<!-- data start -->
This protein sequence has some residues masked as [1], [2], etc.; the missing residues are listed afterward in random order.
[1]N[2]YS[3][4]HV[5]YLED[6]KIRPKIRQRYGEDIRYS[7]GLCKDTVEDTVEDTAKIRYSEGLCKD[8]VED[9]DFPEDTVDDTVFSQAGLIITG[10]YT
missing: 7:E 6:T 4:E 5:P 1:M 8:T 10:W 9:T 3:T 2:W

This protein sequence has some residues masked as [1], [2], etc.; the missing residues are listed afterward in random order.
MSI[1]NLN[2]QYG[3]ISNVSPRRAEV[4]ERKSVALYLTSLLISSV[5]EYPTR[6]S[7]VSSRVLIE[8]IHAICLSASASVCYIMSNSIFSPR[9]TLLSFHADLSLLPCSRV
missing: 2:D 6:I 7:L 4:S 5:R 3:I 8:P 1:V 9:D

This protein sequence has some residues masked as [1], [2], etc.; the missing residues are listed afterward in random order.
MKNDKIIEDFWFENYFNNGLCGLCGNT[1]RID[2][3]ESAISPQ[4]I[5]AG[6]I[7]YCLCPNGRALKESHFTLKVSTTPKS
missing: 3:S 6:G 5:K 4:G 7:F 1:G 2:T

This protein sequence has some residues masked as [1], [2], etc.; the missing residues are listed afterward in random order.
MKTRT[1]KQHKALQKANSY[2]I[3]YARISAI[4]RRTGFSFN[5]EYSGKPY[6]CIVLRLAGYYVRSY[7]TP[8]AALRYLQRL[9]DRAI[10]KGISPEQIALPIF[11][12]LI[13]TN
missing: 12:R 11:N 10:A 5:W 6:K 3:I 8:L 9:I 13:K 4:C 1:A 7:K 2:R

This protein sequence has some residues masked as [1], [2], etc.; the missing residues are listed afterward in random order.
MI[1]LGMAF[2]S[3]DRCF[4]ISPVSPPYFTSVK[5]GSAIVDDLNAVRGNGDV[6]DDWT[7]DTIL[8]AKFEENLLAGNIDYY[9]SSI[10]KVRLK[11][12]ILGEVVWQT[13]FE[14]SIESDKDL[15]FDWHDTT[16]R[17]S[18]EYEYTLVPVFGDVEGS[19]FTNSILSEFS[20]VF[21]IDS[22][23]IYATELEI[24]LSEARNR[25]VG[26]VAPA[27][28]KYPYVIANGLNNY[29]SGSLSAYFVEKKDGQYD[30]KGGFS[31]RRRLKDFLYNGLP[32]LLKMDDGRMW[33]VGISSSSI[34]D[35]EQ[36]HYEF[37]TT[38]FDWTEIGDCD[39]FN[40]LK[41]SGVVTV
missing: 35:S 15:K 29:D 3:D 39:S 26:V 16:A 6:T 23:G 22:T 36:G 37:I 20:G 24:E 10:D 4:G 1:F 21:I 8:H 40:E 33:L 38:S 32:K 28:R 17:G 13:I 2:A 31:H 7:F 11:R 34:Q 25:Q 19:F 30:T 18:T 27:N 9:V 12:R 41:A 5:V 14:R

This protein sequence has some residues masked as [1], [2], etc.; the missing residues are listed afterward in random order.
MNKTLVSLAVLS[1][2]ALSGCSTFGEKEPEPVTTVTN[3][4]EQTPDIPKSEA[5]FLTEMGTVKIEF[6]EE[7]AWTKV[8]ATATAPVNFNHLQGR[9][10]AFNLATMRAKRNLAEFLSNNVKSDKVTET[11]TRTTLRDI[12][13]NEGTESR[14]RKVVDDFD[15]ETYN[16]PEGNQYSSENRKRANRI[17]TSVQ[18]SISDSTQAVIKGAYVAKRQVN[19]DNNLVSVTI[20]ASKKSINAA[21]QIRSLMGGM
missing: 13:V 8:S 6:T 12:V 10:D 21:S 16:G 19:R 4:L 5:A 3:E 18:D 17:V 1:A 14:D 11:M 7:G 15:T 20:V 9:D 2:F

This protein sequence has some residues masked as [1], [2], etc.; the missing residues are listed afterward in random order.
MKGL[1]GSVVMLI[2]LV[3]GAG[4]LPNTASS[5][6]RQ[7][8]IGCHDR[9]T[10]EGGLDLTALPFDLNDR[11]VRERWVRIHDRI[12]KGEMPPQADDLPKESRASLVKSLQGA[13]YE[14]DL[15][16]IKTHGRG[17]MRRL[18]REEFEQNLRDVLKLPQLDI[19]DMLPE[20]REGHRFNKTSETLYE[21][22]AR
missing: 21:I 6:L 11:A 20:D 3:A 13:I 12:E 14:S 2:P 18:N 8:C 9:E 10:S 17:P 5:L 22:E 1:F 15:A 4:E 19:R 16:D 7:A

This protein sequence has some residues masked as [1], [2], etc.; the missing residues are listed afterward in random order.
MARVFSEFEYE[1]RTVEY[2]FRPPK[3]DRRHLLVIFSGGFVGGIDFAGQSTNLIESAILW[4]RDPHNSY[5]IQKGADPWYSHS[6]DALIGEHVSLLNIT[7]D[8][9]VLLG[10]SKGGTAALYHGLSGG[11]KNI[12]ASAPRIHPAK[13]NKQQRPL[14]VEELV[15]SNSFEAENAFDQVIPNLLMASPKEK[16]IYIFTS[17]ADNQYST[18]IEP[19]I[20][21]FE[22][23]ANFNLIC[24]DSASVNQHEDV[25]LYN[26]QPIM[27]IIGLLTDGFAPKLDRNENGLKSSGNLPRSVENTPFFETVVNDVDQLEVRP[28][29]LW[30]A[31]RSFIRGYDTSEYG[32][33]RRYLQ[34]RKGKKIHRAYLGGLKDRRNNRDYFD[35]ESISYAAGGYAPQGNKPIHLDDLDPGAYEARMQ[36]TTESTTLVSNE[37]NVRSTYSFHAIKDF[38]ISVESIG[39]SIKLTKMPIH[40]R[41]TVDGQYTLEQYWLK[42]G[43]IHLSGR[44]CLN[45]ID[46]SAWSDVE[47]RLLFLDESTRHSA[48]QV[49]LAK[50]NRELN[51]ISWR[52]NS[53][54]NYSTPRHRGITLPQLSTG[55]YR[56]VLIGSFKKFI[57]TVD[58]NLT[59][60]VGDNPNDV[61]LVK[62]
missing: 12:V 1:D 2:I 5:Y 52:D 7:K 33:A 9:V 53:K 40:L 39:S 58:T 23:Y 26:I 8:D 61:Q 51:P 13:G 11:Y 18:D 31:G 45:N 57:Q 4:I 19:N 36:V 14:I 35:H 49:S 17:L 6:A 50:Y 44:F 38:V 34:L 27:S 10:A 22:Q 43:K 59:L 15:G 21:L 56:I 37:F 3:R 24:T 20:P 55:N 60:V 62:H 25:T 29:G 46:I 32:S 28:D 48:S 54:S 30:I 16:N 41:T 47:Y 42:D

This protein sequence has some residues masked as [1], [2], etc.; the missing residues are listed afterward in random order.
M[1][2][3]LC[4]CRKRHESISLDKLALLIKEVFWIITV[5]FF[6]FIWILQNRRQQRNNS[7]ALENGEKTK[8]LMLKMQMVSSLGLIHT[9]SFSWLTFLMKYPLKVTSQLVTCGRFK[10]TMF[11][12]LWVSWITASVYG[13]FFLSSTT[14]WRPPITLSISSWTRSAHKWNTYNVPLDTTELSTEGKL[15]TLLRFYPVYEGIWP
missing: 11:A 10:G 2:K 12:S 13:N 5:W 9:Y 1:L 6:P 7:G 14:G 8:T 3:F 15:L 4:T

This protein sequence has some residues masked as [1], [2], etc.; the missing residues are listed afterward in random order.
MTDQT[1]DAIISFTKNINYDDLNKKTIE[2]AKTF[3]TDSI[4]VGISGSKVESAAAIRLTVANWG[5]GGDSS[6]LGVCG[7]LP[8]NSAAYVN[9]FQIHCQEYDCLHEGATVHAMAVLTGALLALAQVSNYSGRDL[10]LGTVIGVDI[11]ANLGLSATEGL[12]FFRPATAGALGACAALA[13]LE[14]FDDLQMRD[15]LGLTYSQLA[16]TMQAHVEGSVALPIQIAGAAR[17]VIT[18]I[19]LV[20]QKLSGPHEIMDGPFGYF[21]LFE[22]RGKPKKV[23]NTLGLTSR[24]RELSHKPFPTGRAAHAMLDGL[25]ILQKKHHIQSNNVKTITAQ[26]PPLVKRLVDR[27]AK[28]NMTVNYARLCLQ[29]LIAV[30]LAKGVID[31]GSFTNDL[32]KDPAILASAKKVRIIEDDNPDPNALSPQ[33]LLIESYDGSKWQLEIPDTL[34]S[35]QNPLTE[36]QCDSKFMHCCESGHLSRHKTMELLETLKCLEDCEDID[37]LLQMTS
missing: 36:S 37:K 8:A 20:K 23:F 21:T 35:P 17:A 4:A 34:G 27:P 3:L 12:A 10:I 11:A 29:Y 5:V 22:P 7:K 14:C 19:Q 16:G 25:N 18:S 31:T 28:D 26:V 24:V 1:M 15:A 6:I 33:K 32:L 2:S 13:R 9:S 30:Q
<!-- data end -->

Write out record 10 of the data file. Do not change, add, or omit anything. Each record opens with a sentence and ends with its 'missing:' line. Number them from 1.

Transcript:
This protein sequence has some residues masked as [1], [2], etc.; the missing residues are listed afterward in random order.
MTDQT[1]DAIISFTKNINYDDLNKKTIE[2]AKTF[3]TDSI[4]VGISGSKVESAAAIRLTVANWG[5]GGDSS[6]LGVCG[7]LP[8]NSAAYVN[9]FQIHCQEYDCLHEGATVHAMAVLTGALLALAQVSNYSGRDL[10]LGTVIGVDI[11]ANLGLSATEGL[12]FFRPATAGALGACAALA[13]LE[14]FDDLQMRD[15]LGLTYSQLA[16]TMQAHVEGSVALPIQIAGAAR[17]VIT[18]I[19]LV[20]QKLSGPHEIMDGPFGYF[21]LFE[22]RGKPKKV[23]NTLGLTSR[24]RELSHKPFPTGRAAHAMLDGL[25]ILQKKHHIQSNNVKTITAQ[26]PPLVKRLVDR[27]AK[28]NMTVNYARLCLQ[29]LIAV[30]LAKGVID[31]GSFTNDL[32]KDPAILASAKKVRIIEDDNPDPNALSPQ[33]LLIESYDGSKWQLEIPDTL[34]S[35]QNPLTE[36]QCDSKFMHCCESGHLSRHKTMELLETLKCLEDCEDID[37]LLQMTS
missing: 36:S 37:K 8:A 20:K 23:F 21:T 35:P 17:A 4:A 34:G 27:P 3:L 12:A 10:I 11:A 29:Y 5:V 22:P 7:K 14:C 19:Q 16:G 25:N 18:S 31:T 28:D 26:V 24:V 1:M 15:A 6:I 33:K 32:L 2:S 13:R 9:S 30:Q